Simona de Silvestro’s effort at Texas came to an inglorious end on Saturday night. After an accident that left her stranded on track with the right sidepod spouting flames, it took the IndyCar travelling safety crew 40 seconds to extract her from the car. Apparently, the fire hose that they have attached to the safety truck failed and the fire bottles that they brought to bear on the blaze proved insufficient for the task. This resulted in one of the crew members forcefully yanking Simona from the car.
Simona escaped with only minor burns to her right hand and has been fully cleared to compete at Iowa next weekend. But this could have been far worse. Drivers are urged to stay in their cars until the safety crew has evaluated an accident. If Simona had incurred a head, neck or back injury in her accident, yanking her from the car could have been a bad course of action.
The IRL has already owned up to this safety catastrophe. They recognize that this level of response is unacceptable. Luckily this time, there were no bad injuries. But you have to wonder how Holmatro feels. They sponsor the IndyCar safety travelling safety crew and they provide much of the rescue equipment that the safety crew uses. The nature of the hose failure is unknown at this time.
Here is the IRL’s press release on this subject:
First and foremost, we make the safety of our competitors a priority when on the track. The primary hose on the series’ safety truck malfunctioned, so the safety team had to go to the backup of the bottles. All equipment is checked prior to going on track before every race. We are examining why the hose malfunctioned to ensure this equipment failure will not happen again.
Our Safety Team consists of approximately 24 highly-trained safety personnel with a minimum of 14 attending each event – 2 trauma physicians, 3 paramedics and 9 firefighters/EMTs. Team members have an average of 20 years of experience in their respective areas. The safety team is recognized for its high standards and high performance and this problem will be addressed.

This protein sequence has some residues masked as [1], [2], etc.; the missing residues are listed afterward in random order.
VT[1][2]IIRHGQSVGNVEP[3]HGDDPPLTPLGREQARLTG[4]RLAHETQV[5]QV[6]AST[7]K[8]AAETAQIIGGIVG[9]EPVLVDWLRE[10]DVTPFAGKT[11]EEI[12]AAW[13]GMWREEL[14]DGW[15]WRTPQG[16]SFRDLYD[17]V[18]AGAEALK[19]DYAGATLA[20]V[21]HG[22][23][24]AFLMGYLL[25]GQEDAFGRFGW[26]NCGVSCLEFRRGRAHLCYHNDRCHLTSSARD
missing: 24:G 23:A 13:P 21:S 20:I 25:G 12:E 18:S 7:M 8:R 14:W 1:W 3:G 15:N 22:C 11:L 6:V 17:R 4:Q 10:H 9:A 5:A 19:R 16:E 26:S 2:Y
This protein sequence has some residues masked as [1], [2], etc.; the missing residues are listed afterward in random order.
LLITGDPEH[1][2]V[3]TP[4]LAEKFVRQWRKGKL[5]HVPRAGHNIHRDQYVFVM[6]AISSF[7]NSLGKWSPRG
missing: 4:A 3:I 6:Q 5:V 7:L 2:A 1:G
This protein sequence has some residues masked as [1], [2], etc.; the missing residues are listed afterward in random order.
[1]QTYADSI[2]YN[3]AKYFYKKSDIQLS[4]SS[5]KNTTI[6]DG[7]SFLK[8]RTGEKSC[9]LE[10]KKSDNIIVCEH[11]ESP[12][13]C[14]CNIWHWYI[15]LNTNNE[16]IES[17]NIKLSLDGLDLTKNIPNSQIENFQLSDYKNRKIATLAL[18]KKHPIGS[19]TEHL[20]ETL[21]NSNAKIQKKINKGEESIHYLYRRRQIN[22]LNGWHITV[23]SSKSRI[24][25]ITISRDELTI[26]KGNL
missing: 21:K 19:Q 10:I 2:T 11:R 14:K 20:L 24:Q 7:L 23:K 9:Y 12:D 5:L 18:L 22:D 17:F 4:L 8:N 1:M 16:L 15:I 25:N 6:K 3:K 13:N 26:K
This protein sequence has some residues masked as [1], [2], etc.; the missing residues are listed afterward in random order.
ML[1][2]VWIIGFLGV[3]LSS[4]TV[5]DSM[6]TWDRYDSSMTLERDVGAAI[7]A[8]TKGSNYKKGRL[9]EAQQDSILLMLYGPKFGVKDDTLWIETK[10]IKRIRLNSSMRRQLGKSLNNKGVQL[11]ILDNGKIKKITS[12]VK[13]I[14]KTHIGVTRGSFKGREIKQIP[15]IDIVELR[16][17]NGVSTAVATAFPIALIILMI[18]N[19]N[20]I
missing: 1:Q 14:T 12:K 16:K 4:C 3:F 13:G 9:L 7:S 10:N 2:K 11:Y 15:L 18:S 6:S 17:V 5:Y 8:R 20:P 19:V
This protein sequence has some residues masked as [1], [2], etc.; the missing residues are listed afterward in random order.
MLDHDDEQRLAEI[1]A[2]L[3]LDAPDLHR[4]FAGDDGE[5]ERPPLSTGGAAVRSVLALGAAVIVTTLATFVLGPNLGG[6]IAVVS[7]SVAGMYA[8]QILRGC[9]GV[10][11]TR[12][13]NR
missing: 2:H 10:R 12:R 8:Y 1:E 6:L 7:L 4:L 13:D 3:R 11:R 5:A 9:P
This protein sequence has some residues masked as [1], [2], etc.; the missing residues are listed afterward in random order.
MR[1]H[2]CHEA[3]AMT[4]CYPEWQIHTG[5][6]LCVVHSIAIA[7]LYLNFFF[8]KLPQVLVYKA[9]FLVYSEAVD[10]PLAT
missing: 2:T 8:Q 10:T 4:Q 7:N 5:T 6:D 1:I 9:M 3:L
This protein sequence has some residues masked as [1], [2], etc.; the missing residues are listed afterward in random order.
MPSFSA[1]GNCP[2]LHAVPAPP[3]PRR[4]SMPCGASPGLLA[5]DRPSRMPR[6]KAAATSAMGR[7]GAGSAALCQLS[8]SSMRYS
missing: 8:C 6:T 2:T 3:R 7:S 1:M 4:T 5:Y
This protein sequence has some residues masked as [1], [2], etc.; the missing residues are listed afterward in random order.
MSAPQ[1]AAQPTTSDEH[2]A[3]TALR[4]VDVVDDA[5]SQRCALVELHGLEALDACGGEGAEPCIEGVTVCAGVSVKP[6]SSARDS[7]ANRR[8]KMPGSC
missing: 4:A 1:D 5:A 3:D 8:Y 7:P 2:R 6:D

Penske, Power and the Fuel Nozzle
But that is not the only safety related problem we have seen recently. At Indy, Will Power was released from his pit before his fuel nozzle was disengaged from the car. The fuel nozzle broke loose from the hose and remained attached to the car as it left pitlane. Power brought his car up to speed and remained on track for at least 2 full laps, all the while distributing bits of the nozzle onto the racing surface. race control brought out a yellow due to the debris and gave Will the black flag for leaving pitlane with pit equipment still attached to the car.
Once again, it is good that nobody was seriously injured but the incident itself shows poor oversight by race control. It appears that the IRL did not learn much from the death of Henry Surtees or Felipe Massa’s near tragic incident last year. Those were freak accidents, one caused by a bouncing tire from a racing incident immediately ahead of Surtees on the track, the other caused by a spring that fell out of a cars suspension. Why do I bring this up? Power’s fuel nozzle could have fallen off the car and caused another freak incident.
The fact that Power was even allowed by race control to leave the warmup lane is disturbing. Beyond that, it is reprehensible that Penske allowed Power to get up to speed and pass up pitlane twice hoping for a yellow so they could remove the nozzle without causing further damage to their race strategy. Simply put, Power should have been excluded from the race the moment he passed up pit entry on his out lap. That fuel nozzle was a known chunk of debris that could dislodge from Power’s car at any time. Unlike the other two incidents listed above, that chunk could have made contact with a car going 230mph with concrete walls all around.
The IRL would do well to reevaluate their safety procedures. Due to the speeds and the concrete walls surrounding, IndyCar is easily one of the most dangerous sports on the planet. The IRL has done well since their inception of being on the leading edge of safety technology, and rightly so because if they were not, the whole sport could be shut down by government oversight and public opinion. With new sponsors onboard (IZOD, Holmatro, etc..) the IRL has to be very careful that they continue to set the standard for racing safety or these newfound partnerships could disappear. Not to mention the human lives that could be lost.
Racing is dangerous enough as it is without the added danger of burning up in your car due to malfunctioning safety equipment or losing your life to a fuel nozzle hitting you in the face.